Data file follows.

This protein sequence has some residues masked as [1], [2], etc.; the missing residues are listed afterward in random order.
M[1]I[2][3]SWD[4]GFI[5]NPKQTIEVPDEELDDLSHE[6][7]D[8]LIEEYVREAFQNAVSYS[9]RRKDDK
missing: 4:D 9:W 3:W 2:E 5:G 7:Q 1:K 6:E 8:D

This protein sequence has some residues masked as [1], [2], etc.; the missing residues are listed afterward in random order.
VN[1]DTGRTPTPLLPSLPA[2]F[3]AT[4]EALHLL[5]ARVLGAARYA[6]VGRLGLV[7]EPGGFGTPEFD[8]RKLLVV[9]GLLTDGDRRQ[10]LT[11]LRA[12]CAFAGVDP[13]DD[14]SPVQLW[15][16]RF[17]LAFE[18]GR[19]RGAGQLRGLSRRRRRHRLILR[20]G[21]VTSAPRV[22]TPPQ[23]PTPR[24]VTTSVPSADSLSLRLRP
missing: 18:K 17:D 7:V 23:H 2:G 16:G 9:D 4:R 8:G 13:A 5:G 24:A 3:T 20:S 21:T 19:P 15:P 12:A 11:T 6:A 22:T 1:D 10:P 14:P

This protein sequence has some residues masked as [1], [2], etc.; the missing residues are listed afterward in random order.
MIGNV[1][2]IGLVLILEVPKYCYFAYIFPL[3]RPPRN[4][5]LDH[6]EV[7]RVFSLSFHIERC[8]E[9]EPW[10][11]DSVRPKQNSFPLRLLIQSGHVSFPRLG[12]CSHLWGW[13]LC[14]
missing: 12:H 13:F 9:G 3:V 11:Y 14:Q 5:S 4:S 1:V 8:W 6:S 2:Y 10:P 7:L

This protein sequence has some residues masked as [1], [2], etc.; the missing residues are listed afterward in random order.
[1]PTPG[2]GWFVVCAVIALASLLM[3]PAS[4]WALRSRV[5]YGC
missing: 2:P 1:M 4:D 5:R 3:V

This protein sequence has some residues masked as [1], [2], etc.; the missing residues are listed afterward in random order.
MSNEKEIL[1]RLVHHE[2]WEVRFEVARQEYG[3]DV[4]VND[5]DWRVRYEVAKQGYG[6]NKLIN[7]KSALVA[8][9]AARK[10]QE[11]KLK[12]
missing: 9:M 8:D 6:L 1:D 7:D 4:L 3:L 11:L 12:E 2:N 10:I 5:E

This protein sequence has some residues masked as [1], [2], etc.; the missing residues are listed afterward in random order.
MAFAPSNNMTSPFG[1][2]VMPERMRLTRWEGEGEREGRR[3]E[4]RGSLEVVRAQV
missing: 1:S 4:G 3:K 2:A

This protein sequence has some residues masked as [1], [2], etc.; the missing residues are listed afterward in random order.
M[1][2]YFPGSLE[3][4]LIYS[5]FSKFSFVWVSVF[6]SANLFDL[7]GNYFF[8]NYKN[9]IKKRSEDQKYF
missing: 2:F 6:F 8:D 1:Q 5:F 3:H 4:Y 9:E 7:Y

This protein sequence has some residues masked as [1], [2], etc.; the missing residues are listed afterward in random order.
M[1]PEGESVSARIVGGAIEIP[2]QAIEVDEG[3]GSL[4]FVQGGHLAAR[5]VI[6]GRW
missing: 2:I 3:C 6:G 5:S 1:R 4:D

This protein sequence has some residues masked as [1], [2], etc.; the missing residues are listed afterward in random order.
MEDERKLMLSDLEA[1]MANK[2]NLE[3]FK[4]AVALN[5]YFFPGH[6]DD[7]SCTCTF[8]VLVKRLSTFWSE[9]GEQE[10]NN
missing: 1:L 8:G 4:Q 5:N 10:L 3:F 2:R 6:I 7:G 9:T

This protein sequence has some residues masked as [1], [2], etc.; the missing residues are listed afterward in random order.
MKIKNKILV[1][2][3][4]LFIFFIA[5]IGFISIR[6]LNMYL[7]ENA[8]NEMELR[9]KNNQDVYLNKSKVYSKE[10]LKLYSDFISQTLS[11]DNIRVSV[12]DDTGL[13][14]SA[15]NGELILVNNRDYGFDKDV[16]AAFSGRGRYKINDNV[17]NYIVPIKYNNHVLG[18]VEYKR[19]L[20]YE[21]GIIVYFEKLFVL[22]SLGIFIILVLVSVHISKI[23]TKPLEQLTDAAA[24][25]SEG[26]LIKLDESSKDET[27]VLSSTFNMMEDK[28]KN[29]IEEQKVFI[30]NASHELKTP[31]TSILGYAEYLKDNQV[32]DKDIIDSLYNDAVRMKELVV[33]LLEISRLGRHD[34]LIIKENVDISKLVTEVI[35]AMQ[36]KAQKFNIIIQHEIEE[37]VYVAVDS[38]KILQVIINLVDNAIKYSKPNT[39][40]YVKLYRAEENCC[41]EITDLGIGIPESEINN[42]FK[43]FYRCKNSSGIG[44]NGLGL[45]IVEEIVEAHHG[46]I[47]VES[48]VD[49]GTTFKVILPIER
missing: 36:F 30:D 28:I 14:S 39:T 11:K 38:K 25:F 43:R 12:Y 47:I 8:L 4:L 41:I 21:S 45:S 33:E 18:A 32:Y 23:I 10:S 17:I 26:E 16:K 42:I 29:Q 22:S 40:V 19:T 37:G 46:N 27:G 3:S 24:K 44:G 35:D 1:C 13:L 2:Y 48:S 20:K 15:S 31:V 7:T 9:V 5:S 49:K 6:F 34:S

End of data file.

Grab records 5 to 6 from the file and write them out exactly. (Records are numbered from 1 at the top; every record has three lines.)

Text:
This protein sequence has some residues masked as [1], [2], etc.; the missing residues are listed afterward in random order.
MSNEKEIL[1]RLVHHE[2]WEVRFEVARQEYG[3]DV[4]VND[5]DWRVRYEVAKQGYG[6]NKLIN[7]KSALVA[8][9]AARK[10]QE[11]KLK[12]
missing: 9:M 8:D 6:L 1:D 7:D 4:L 3:L 11:L 12:E 2:N 10:I 5:E

This protein sequence has some residues masked as [1], [2], etc.; the missing residues are listed afterward in random order.
MAFAPSNNMTSPFG[1][2]VMPERMRLTRWEGEGEREGRR[3]E[4]RGSLEVVRAQV
missing: 1:S 4:G 3:K 2:A